Centennial Museum gecko logo

Desert Diary


This page was designed with CSS, and looks best in a CSS-aware browser—which, unfortunately, yours is not. However, the document should still be readable, though not presented in the most sophisticated manner.

As the rainy season approaches, rural people throughout the desert watch the sky, increasingly anxious. Will this be another year when the rains come too late, or even worse, don't come at all? Or another year where the famously spotty desert rains water your neighbor's fields, bless the lucky man, while your corn slowly wilts to the ground? Or will this be the year when the crops are watered, the wells replenished, the dry cattle tanks filled once more, and all is right with the world?

Aha! A cloud building to the west—a harbinger of soaking rains to replenish stores depleted by the dry months? Or perhaps, please, at least a nice little shower to lay the dust and cool the air? Or, all too often in the Chihuahuan Desert, a cloud has gray streamers of rain emerging from its base, falling earthward, only to evaporate into the dry air below, never reaching the thirsty ground. Only time will tell, and in the desert, time's tale all too often ends sadly.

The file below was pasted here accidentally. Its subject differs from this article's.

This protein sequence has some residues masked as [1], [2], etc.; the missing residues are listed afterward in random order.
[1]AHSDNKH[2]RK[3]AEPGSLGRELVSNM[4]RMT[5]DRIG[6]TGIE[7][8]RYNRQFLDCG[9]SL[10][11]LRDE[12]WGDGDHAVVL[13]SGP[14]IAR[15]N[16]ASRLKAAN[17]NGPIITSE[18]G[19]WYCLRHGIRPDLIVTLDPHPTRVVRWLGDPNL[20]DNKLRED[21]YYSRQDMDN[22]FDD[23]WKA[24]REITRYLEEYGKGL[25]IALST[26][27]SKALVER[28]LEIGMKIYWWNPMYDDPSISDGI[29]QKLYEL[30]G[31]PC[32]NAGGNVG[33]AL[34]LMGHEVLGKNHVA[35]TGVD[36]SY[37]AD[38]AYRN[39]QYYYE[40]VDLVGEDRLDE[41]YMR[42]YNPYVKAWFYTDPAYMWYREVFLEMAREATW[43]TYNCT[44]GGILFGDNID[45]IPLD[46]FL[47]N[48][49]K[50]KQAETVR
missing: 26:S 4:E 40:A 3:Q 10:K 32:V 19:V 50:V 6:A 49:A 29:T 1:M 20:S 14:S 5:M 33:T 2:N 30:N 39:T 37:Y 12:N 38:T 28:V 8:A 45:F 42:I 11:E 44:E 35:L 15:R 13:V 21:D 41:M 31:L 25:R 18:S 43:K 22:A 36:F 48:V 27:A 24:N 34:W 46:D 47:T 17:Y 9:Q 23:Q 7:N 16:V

pen and ink

Listen to the Audio (mp3 format) as recorded by KTEP, Public Radio for the Southwest.


Contributor: Arthur H. Harris, Laboratory for Environmental Biology, Centennial Museum, University of Texas at El Paso.

Desert Diary is a joint production of the Centennial Museum and KTEP National Public Radio at the University of Texas at El Paso.

rain streamers

Falling gray streamers of rain. This time, rain will reach the ground. Next time???



Web Resources

Kathy Miles' site. Several explanations for phenomena associated with rain.